Anti-gun crime tactics deployed by Scotland Yard specialists are to be deployed throughout the country in an attempt to curb the burgeoning menace of firearms and gang warfare.
Other initiatives targeting drug dealers and gun gangs, such as those developed in Manchester and Bristol, will also be adopted nationwide.
To highlight the scale of the problem The Independent publishes a diary today of a week of gun crime in Britain. On average, there are 30 firearms incidents a day and about 100 people die a year. The majority of gun crime involves gangsters, drug dealers, and other criminals shooting each other - known by police as "bad on bad".
But, as the violence spills on to the street, as in the case of the jewellery shop owner in Nottingham who was shot dead in a robbery 10 days ago, the number of "innocent" victims is bound to rise.
There is no more poignant example than that of seven-year-old Toni-Ann Byfield, who was shot dead last month, along with her father, at a bedsit in London.
Incidents during the past week include the fatal shooting of a 60-year-old man as he and three friends drove home from a night out in Nottingham and the shooting of a professional footballer and two other people in Liverpool. The Independent's survey shows how widespread the use of guns has become.
As the toll of death and injury gradually rises - two people were killed this week - so does the fear for the public and pressure for the police and politicians to take action.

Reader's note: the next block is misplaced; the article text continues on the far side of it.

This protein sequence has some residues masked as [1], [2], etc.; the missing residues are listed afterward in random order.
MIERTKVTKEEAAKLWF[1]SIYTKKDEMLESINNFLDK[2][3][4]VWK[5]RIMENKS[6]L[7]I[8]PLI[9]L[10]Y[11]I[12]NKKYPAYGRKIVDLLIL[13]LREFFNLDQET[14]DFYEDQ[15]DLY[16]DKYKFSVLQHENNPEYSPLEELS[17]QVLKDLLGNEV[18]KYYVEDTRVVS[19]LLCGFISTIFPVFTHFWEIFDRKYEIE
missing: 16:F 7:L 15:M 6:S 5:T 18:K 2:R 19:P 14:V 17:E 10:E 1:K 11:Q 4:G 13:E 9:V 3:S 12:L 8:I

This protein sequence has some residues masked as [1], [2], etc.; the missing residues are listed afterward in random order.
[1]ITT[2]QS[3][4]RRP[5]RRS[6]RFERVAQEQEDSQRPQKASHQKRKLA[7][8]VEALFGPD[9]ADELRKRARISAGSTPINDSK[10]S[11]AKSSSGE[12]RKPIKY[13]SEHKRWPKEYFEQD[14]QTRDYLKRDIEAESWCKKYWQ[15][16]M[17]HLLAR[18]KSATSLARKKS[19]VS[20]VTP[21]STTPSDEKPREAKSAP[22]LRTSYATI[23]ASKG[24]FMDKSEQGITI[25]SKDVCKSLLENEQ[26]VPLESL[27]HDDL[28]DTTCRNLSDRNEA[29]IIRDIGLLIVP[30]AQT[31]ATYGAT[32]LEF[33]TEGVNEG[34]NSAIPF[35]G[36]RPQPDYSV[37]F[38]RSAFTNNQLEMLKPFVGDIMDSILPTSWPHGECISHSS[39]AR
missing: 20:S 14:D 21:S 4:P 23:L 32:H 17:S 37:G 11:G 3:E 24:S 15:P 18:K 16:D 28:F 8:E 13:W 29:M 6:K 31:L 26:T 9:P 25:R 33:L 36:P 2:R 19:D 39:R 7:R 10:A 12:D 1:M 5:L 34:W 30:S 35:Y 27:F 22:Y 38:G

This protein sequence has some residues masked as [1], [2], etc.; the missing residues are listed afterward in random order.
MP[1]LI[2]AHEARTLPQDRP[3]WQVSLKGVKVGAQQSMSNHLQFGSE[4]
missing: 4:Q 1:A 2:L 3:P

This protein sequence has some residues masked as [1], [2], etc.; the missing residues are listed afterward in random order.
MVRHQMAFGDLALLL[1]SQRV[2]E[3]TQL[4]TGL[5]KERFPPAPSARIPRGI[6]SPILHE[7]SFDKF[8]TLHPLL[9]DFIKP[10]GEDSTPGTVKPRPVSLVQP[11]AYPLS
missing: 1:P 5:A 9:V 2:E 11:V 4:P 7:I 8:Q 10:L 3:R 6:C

Deputy Chief Constable Alan Green, of Greater Manchester Police, who heads the Association of Chief Police Officers' firearms working group, has spent the past few weeks examining the country's gun crime operations to identify what tactics work best. The Metropolitan Police's Operation Trident has had impressive results in reversing the murder rate, mainly among black crack-cocaine dealers. In 2002, Operation Trident investigated 24 murders; this year there have been 12 deaths so far.
A combination of intelligence, rapid response teams, proactive operations, and the support of the black community mean police are gradually winning the battle.
But a Scotland Yard analysis has also concluded gun crime is increasing due to a growing number of replica firearms converted to fire live rounds, according to The Guardian. Latest statistics reveal 9,974 crimes involving firearms in England and Wales in the year to April 2002. With airgun incidents included, it rises to 22,314. Ninety-seven people died and 558 were seriously wounded.
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